An Evangelical Mom’s Change of Heart
July 6, 2012 by Sharon Groves, Director, Religion and Faith Program
When her daughter Cholene called her to tell her she was gay at age 37, Shari Johnson did not react well.
She also wasn’t thrilled two years later when Cholene called to tell her that she was getting married. Johnson recalls her thoughts on her drive to work after hearing the news: “'What event could a parent be asked to attend that could be worse than this?’ The answer came to my mind quickly: ‘A funeral.' I knew exactly where the answer had come from, and it shook me to my core.”
For Johnson, that answer had come from God. Her book, Above All Things, chronicles her journey with God in moving toward the embrace and unconditional love of her daughter. Johnson explains the title of the book, saying “Above all things, there is love. It ranks above teachings, sermons, biases, bigotry, hate, politics, and judging one another.”
"One of the main purposes of the book is to help reconcile families that have been torn apart needlessly," Johnson tells The Advocate. She hopes that by reading her story, “other parents will wonder if perhaps they also have been wrong.”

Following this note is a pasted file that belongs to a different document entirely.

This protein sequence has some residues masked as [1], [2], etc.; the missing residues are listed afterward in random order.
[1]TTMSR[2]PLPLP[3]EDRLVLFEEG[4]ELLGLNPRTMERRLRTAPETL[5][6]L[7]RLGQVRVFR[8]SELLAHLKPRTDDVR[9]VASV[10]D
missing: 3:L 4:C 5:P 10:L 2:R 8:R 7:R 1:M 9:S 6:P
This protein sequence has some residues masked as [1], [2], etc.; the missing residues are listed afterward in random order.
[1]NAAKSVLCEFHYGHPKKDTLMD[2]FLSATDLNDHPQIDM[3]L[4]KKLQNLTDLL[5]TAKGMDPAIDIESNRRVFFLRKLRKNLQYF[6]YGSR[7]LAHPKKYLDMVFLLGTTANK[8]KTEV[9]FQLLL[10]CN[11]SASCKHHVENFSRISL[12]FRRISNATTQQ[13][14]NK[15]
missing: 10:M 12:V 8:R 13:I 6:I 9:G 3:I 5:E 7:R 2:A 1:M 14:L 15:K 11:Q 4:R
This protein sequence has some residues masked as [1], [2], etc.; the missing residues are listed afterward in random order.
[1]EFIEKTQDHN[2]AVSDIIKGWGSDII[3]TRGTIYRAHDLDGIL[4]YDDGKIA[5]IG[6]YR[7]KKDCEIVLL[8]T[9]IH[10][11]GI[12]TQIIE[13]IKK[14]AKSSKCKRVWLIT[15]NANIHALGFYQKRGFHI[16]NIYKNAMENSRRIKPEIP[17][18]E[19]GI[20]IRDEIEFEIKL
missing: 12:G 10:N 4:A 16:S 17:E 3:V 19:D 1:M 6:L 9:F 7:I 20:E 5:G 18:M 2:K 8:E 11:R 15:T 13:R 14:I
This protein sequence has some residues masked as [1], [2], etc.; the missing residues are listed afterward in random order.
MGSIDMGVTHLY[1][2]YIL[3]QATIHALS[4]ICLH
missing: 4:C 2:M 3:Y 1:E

Johnson is right to advocate for a more accepting attitude by Christian parents. Acceptance by family and by religious communities (and the two are undeniably linked) are extremely important to the well-being of LGBT individuals.
Rev. Dr. Cindi Love, the executive director of Soulforce and a member of HRC’s Religion Council, notes the importance of the loving attitude that Johnson came to embrace, saying, “Without safe spaces and supportive parents, the rates of mental illness, substance abuse, and suicide escalate dramatically among LGBT youth and adults.” She hails the transformative power of Above All Things: “This book turns the tables on religious patriarchy with the notion that deeply held religious beliefs should lead parents to full acceptance of their LGBT children, rather than to rejection of them.”
Above All Things is a wonderful resource for Christian parents who are struggling with reconciling what they have been taught by their churches and what their LGBT children have shared with them.
Johnson’s daughter Cholene addresses those struggling with the coming out of a family member in the Afterword, saying, “I hope those of you with a gay loved one will realize that we simply want to belong, to serve, to contribute, and to love in whatever capacity and with whatever gifts we have. We want a relationship with you and with God. We want to be embraced.”
In Above All Things, Shari Johnson provides a model of how to embody that kind of embrace.
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